Some guys just come from the womb nuts about trains, and that is certainly true for Chris. Especially narrow gauge trains and all manner of geared locomotives, be they narrow or standard gauge. A Colorado native, he was exposed to the very last operations on the D&RGW out of Durango. He is fond a telling the story of his father having to pull him out of the cab of the derelict K-27 No. 464 during a family vacation. Mesmerized by the slumbering narrow gauge veteran, he refused to leave until he had soaked up all the sights, smells and more than a little of its grime and oil.
As a youth he built a fairly extensive Lionel layout and worked on his father’s various HO layouts. His dad may have even finally forgiven him for “weathering” two Varney hoppers by taking a soldering iron to the tops and sides. By junior high, he had switched to On3 and started a new freelanced narrow gauge layout, the Deep Creek & Pine Valley Ry. A move back to Denver in 1976 brought about a shift in his modeling, back to his Colorado roots. Armed with some of the then-new Tomalco kits and a scratchbuilt D&RGW long caboose, he began construction of some modules built to the On3 standard popular at the time. Not finding any other local guys building to this standard, the modules served primarily as track-laying and rolling stock tuning exercises and as test beds for his scenery ideas.
After graduation from Fort Lewis College in Durango, Chris set off to obtain fame and fortune as a rock musician. Within a few years it was clear that the rock n' roll lifestyle was not conducive to modeling trains, family life or even eating regularly— all things he enjoyed a great deal. So he got a haircut, a wife, a family, and a grownup job in the printing industry. He also joined the Denver O Scale Club (now the Denver Society of Model Railroaders, the oldest original two-rail O scale club in the nation) and spent the next several years building scenery and equipment. In 1994 Model Railroading magazine was sold to a new publisher and Chris joined the staff as National Sales Manager.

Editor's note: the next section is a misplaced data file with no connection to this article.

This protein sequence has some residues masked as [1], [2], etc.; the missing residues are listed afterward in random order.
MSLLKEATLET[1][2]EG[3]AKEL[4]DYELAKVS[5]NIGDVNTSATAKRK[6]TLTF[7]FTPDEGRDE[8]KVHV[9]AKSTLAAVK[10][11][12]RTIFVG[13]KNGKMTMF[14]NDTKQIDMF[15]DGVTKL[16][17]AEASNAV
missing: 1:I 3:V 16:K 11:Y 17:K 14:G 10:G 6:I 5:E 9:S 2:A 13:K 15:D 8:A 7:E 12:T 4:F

Long before it was introduced, Chris was able to see pre-production models of the Bachmann On30 Mogul. While not polite to get out the scale ruler in front of a client, the models looked to be very good scale models of the Colorado & Southern No. 21 and 22 moguls. After a time of using the Bachmann models as conversion fodder to On3, the thought started to grow that maybe these models should be used as-is. Further research indicated that new On30 releases were putting a great deal of the fun back into model railroading in general and narrow gauge in particular. The new models were attracting a whole new group of modelers who may have had an interest in narrow gauge, but felt that the skills and expense were out of their reach. These new modelers had great enthusiasm but lacked basic knowledge of narrow gauge practices. Chris found himself spending a great deal of time answering questions on the Internet and at train shows. From these observations, the idea for the On30 Annual was born.
Don Strait was quickly recruited as Associate Editor of the new publication, bringing his experience from Model Railroading with him. Within a few months the first issue of the On30 Annual was produced, and it was an instant hit. George Riley came on board with that first issue and has been a fixture ever since. When Model Railroading expired in 2007, Chris joined the staff at Carstens Publications and brought the Annual with him. In addition to producing the HOn3 Annual and On30 Annual, Chris is charged with producing new books for Carstens’ ever-expanding line of hobby publications, in addition to representing the company at train shows across the country.
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